H.Y.P.E - HOW YOU PERCEIVE ENERGY
02/03/2022 - 03/03/2022
Presented by UKU
Can you see the energy created by the strength and vitality sustained through physical movement? In this world, we are pursuing an emotive journey through energies created by music and physical movement. Can you see it radiating?
Presented by UKU, 4 highly skilled artists collaborate and perform in a highly physical dance work created by Airu Matsuda 憧祈 松田. Airu Matsuda 憧祈 松田 is a New Zealand born Japanese artist, and is a recent contemporary dance graduate from the New Zealand School of Dance and Ev and Bow in Sydney, Australia.
BATS Theatre – The Stage, 1 Kent Terrace, Mount Victoria, Wellington
Wednesday 02 – Thursday 3 March 2022
“Calliope Meets Frank” by Alasdair Fraser and Natalie Haas “Bloom” by The Paper Kites
The rest was originally composed by Joel Smith ◡̈
H.Y.P.E is a new contemporary dance show directed by Airu Matsuda, debuting in Wellington as part of the Fringe Festival.
We are pursuing an emotive journey through energies created through music and movement.
Just pure vibes. A show to take audiences into a world of physicality and musicality in the hopes of providing joy and a little escapism from the outside world.
Director - Airu Matsuda
Producer - Jasmine Day
Composer - Joel Smith
Spacial and Lighting Designer - Grace Newton
Lighting assistant - Morgan Dean
Cast - Jemima Smith, Luke Romero, Sofija Milic (NZSD student), Caterina Moreno (NZSD Student), Deija Vukona (NZSD Student).
Dance , Contemporary dance ,
Crisp offering that spills out with the joy.
Review by Lyne Pringle 05th Mar 2022
Airu Matsuda hones his choreographic craft in H.Y.P.E (How You Perceive Energy). It is a crisp offering that spills out with the joy of pure movement. At times the intention is also to map emotion and explore metaphorical gestures.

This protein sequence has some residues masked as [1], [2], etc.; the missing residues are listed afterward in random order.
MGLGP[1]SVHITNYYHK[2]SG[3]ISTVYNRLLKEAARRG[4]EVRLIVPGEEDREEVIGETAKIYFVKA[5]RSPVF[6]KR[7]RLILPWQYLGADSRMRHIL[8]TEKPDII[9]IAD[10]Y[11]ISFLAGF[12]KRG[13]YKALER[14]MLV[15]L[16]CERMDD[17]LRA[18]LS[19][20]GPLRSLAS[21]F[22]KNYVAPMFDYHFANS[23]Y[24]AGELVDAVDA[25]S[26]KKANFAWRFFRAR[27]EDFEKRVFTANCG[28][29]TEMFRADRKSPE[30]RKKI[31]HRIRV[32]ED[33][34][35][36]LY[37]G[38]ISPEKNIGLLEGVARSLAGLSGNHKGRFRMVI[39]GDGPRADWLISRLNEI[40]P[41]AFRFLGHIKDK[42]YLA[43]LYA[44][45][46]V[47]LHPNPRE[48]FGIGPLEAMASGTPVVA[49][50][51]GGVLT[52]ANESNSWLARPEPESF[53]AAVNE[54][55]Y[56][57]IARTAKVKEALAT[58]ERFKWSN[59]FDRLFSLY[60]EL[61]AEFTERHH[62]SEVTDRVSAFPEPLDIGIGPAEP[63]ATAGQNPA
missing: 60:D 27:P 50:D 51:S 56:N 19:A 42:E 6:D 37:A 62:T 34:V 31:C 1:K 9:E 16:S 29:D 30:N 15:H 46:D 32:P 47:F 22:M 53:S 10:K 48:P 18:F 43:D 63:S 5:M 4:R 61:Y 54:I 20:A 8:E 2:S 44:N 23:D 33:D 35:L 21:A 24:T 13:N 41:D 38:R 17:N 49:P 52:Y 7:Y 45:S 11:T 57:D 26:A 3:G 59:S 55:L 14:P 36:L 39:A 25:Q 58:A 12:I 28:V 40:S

The work fluctuates between these states. Following the map that Matsuda generates, I assume in collaboration with them, the dancers bring an infectious enthusiasm as they surf energetic shifts.
There is a reoccurring gesture that evokes holding something intensely precious in one’s hands – our world perhaps, held with great care and tenderness with a hint of sorrow.
The movement vocabulary involves sweeping patterns with the arms, undulating torsos, tentative twitches, swooping in and out of the floor with ease, utilizing the pulse that comes from the ground to emulate the vitality of a stirring jig and abandon reason in an ‘aerobics on speed’ section.
Overall the composition of the work is well considered. However the pattern of high energy followed by stillness and low key movement, then repeat becomes predictable – this meta rhythm of the work could be revisited. It also ends rather abruptly.
Jemima Smith is the eye in the centre of the work, her movement is precise and embodied, with a whirling mix of strength and pliability. She engages space with gusto and imbues her dance with powerful energy.
A moving duet between her and Luke Romero is satisfying. Utilizing uncliched detail, their movement appears unformed but is rather the result of a complex investigation into the energies that exist between two caring people. They are convincing in their interwoven affection and connection.
Romero is a playful mover who is always fully present, albeit in an understated way.
Seconded New Zealand School of Dance students make up the rest of the cast: Deija Vukona embodies the joyous intention of the work, whilst Sofija Millic brings quirkier and emotionally complex movement intentions that she performs with a unique intensity. Sadly Caterina Moreno was unable to perform due to Covid-19.
Composer Joel Smith has created a luscious sound track, augmented by tracks from Alasdair Fraser and Natalie Haas. He builds a very rich sound that propels an emotive response but at times it threatens to overwhelm the performance. Some less predictable integrations of music and movement would serve the work well.
Grace Newton designs the space and lighting with appropriate style and invention with Morgan Dean on the operating desk. Credit also to Jasmine Day for taking on the important producer role.
H.Y.P.E is just the tonic at the end of a heavy week in ‘reality’. The intentions of this sweet crew – ‘just pure vibes. A show to take audiences into a world of physicality and musicality in the hopes of providing joy and a little escapism from the outside world’ – well realised. Creatively, moving forward, there could be danger in always lingering on the ‘bright side’.
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